Computational Thinking at work?

Study Less, Remember More

Tom Meloche, Gus Mondalek, Eric Justusson, Rich Roberts, and William Cavnar

Companies regularly shell out big bucks for employees to attend professional training seminars. But research shows employees forget 80% of what they learn within a month of the event. Software developer and serial entrepreneur Tom Meloche, 46, a figure within the who has taught corporate seminars since the late 1980s, is trying to change that. Building on clinical research on human cognition, his Ann Arbor (Mich.) company makes software designed to increase knowledge retention by customizing lessons based on an individual user’s responses. Meloche says students who use the software need to study only three to five minutes three to four days a week in order to recall material over an extended period. His team is also writing algorithms meant to determine the most important information for students to learn in the first place.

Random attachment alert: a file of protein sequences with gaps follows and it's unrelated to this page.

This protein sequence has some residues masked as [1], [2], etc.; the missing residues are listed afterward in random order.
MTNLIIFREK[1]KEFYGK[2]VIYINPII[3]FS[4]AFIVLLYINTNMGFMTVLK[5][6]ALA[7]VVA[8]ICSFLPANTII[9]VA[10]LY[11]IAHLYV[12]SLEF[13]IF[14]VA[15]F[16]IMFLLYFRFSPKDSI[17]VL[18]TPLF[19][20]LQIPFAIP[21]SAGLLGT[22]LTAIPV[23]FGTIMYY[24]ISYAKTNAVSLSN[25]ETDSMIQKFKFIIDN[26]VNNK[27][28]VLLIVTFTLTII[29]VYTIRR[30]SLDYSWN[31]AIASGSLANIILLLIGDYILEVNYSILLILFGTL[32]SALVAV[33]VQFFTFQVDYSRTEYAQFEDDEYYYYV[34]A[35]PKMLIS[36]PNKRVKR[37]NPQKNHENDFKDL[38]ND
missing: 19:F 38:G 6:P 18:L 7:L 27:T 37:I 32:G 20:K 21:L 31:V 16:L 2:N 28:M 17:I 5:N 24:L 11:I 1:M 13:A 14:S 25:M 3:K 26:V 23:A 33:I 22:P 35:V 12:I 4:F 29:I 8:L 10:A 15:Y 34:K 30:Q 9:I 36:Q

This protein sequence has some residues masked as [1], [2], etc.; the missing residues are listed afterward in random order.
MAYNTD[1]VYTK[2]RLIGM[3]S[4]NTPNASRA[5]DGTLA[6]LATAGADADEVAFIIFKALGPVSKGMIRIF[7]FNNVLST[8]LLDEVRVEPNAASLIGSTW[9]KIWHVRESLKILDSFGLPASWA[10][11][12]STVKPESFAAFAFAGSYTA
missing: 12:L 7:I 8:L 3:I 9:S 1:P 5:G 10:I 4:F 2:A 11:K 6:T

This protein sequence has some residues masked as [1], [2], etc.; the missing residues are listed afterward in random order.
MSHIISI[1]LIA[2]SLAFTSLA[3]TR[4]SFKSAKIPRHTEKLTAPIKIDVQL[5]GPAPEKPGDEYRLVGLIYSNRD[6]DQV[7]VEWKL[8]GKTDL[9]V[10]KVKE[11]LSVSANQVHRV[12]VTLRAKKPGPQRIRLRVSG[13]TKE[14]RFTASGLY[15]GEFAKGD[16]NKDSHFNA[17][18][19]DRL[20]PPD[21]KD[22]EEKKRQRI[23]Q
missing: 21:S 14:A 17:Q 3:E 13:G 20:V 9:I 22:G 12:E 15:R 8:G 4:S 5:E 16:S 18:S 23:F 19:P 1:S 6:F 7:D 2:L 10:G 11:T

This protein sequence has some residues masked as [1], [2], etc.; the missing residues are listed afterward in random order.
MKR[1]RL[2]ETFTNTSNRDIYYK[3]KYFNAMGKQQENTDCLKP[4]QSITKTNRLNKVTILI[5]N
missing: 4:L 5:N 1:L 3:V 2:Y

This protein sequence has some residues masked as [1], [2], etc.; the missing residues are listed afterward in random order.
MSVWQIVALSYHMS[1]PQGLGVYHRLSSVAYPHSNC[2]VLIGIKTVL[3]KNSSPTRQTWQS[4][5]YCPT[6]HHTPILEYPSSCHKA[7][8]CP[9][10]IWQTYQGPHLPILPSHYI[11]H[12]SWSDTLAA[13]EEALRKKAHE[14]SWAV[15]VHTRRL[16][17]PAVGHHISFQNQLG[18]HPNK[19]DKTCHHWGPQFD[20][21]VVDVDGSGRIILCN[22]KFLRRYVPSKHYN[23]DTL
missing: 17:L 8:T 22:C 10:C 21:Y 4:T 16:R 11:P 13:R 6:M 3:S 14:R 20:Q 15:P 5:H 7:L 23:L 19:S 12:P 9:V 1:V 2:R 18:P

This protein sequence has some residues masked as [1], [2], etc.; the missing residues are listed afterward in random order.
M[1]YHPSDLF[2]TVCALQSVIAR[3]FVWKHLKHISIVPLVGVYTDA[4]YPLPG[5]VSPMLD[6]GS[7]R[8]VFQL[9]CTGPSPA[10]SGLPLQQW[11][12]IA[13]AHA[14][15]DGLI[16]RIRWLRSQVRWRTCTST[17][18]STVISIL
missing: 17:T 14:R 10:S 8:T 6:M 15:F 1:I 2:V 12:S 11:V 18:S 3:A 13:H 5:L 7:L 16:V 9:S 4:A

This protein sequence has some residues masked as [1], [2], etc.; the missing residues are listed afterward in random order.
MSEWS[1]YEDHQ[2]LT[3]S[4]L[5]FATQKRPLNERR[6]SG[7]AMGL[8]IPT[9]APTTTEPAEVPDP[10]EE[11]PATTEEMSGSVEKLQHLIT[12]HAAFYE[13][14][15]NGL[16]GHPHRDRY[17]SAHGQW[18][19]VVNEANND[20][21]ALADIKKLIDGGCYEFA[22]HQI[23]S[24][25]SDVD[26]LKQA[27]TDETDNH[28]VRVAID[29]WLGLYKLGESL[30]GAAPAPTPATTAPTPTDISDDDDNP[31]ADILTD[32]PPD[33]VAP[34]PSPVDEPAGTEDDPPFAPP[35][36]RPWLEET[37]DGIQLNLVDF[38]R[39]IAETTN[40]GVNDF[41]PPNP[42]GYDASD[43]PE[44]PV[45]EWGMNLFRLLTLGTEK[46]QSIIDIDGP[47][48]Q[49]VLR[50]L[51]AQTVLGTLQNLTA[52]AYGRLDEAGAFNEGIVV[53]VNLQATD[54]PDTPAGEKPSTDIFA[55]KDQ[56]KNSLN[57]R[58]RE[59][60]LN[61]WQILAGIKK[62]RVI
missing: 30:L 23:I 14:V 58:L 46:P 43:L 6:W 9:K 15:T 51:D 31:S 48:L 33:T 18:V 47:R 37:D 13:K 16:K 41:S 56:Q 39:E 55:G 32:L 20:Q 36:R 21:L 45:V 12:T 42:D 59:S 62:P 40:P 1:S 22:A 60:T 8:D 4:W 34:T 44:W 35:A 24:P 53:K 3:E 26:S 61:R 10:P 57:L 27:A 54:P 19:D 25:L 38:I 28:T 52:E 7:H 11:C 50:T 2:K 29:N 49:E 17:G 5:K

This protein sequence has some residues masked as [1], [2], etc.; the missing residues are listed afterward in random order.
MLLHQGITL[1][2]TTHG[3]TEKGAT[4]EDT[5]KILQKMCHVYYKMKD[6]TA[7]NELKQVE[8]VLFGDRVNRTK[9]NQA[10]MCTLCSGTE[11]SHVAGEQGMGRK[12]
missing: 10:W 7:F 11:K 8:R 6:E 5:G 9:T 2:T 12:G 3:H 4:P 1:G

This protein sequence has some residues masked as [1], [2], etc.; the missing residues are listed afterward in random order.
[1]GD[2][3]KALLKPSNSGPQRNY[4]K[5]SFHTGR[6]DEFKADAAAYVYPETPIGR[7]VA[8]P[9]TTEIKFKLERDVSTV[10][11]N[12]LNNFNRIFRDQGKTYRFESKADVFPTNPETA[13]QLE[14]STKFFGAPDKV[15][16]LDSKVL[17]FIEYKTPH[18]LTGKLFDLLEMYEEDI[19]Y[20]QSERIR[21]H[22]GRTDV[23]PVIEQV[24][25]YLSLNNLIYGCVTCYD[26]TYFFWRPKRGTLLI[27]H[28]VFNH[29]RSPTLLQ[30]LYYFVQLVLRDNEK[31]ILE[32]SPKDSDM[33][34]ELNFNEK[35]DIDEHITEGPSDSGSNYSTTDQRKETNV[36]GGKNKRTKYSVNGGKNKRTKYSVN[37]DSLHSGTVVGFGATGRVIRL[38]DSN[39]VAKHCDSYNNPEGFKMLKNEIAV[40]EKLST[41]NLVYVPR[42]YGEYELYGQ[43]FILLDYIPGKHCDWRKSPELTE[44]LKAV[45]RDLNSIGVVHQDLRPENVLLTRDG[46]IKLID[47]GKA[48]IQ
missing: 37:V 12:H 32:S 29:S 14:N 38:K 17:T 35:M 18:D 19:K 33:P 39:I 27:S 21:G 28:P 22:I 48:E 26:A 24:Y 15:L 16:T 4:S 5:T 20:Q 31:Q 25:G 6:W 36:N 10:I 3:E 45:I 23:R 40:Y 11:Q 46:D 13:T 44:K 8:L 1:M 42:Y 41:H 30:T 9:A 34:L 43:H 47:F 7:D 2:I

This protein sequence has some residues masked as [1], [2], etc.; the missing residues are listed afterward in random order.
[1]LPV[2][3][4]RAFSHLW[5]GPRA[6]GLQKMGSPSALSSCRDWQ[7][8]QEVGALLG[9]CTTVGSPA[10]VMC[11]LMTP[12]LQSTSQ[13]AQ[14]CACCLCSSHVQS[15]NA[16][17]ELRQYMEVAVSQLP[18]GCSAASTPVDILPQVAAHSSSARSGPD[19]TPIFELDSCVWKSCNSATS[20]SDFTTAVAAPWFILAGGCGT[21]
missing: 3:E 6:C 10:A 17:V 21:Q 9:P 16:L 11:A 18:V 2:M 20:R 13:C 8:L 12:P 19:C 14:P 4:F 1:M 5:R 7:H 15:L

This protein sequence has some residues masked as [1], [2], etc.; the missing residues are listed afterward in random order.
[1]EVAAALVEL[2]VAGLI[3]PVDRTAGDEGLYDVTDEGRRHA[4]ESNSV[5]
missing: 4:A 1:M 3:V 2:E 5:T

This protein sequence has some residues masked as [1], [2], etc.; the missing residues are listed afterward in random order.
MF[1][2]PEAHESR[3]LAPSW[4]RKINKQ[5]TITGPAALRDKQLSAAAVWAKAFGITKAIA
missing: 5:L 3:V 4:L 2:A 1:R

So far, five-person Procuit, founded in 2007, has created a test app for Facebook (over 10,000 people have used it), landed one commercial customer for custom work, and launched a home-schooling application, (which charges $20 per user), in August. Meloche says Procuit recently received a $50,000 unsecured loan from a local incubator to develop and market the home-schooling product. He expects just under $100,000 in revenue in 2009 and around $500,000 in 2010.

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